Rails + Shrine + DropzoneJS
Direct Uploads to S3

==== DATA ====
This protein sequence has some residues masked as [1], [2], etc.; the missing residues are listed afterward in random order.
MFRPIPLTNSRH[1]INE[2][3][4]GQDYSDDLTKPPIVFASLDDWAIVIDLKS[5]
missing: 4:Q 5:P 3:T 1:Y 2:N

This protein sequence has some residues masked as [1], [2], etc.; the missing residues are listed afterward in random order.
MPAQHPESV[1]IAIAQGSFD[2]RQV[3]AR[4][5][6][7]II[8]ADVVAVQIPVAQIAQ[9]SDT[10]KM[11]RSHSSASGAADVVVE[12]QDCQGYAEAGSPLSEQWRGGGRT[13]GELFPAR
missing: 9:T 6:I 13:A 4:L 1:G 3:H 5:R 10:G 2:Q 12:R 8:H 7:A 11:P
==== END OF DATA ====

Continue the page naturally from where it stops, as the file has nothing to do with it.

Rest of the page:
Try as I might to find a tutorial on utilizing the Shrine attachment toolkit to perform direct S3 uploads in Rails using the DropzoneJS front end library, I was out of luck at every turn. I ended up locating a solution from a relatively obscure [Google Group discussion](https://groups.google.com/forum/#!msg/ruby-shrine/JZPYbR1NwLs/LuBAKcFjDwAJ), which I will essentially transcribe here with a bit more context to assist anyone dealing with the same issue. # Dependencies ```ruby gem 'shrine' # Base attachment toolkit gem gem 'aws-sdk-s3' # Facilitate Amazon S3 direct uploads gem 'dropzonejs-rails' # Front end helper for file uploads ``` If you want to use DropzoneJS' style helpers, you can add that dependency to your `application.scss` as described in the [README](https://github.com/ncuesta/dropzonejs-rails). Feel free to ignore this part and write your own styles if you'd prefer. # Configuration Now that we've got the dependencies out of the way, we need to set up our Shrine initializer. ```ruby # Require the Shrine S3 plugin to allow it as a storage option require "shrine/storage/s3" # Define our S3 options from the application secrets file. These could also come from system environment variables. s3_options = { access_key_id: Rails.application.secrets.dig(:aws, :s3, :access_key), secret_access_key: Rails.application.secrets.dig(:aws, :s3, :secret_key), region: Rails.application.secrets.dig(:aws, :s3, :region), bucket: Rails.application.secrets.dig(:aws, :s3, :bucket), } # Set up S3 as the storage mechanism for both the cache and long-term store Shrine.storages = { cache: Shrine::Storage::S3.new(prefix: "cache", **s3_options), store: Shrine::Storage::S3.new(prefix: "store", **s3_options), } # Inform Shrine that we're using ActiveRecord Shrine.plugin :activerecord # Add the capability to generate a route for presigned S3 requests Shrine.plugin :presign_endpoint ``` With respect to that last `presign_endpoint` plugin from Shrine (docs [here](shrinerb.com/rdoc/classes/Shrine/Plugins/PresignEndpoint.html)), we'll need to add the route to our `config/routes.rb` file. ```ruby Rails.application.routes.draw do mount Shrine.presign_endpoint(:cache) => '/presign' end ``` # Uploader and Model Now that the setup and configuration is complete, we can get to the meat of the issue! Let's define our uploader. I've created mine in a new `app/uploaders` directory and called it `FileUploader`, but you can name the file/class anything you'd like. ```ruby class FileUploader < Shrine end ``` Then on our model, we just need to let Rails know that we want Shrine to handle an attachment attribute, like so: ```ruby class MyModel < ApplicationRecord include FileUploader::Attachment.new(:image) end ``` # HTML Now in the form for that model, we can hook up our file field. We need a hidden input on the model `form_for` that we can send the S3 upload information to once the direct upload is complete, and we also need a `<form>` element outside of our `form_for` that will house the DropzoneJS file input. Our view will look something like this: ```html <form action="/" class="dropzone" id="blog-post-image-dropzone"></form> <hr> <%= form_for @my_model do |f| %> <%= f.hidden_field :image, value: @my_model.image_data, id: 'image-data__field' %> <% end %> ``` We set our DropzoneJS form action to `/` because we are about to override it with our JavaScript, and provide a unique ID to that form so that we can reference it. We add a unique ID to the hidden image field so that we can write our file fields back to the model after the direct upload, and use Shrine's `image_data` helper as the value of the field. # JavaScript The last step is to set up the JavaScript so that everything works together! Here's what that looks like: ```javascript Dropzone.options.blogPostImageDropzone = { init: function() { // Alias this since it is just my Dropzone object myDropzone = this // Whenever a file is added, get the presigned S3 URL and attach it myDropzone.on('addedfile', function(file) { // Set the extension and add a date to avoid any strange caching // This options hash is sent to the presign URL to get S3 information options = { extension: file.name.match(/(\.\w+)?$/)[0], _: Date.now() }; // Make the request for the presigned S3 information, then attach it $.getJSON('/presign', options, function(result) { file.additionalData = result['fields']; myDropzone.options.url = result['url']; myDropzone.processQueue(); }); }); // Before sending a file, set the formData to the S3 fields stored above myDropzone.on('sending', function(file, xhr, formData) { $.each(file.additionalData, function(k, v) { formData.append(k, v); }); }) // After a file is successfully uploaded, we need to send it back // to the form so that it can be attached to the model myDropzone.on('success', function(file) { image = { id: file.additionalData.key.match(/cache\/(.+)/)[1], storage: 'cache', metadata: { size: file.size, filename: file.name, mime_type: file.type } }; // Set the value of the hidden form field $('#image-data__field').val(JSON.stringify(image)); }) }, // Need to override the parameter so that it plays nicely paramName: 'file', // We are not supporting multiple uploads with this code maxFiles: 1, // We are only accepting images acceptedFiles: 'image/*', // We are manually triggering queue processing autoProcessQueue: false }; ``` With all of that in place, your direct uploads to S3 through DropzoneJS and Shrine in Rails should be fully functional. I hope that this walkthrough has saved you some of the time that I spent searching on my own for this information. If you have any feedback on the solution proposed here, please send it to [email protected]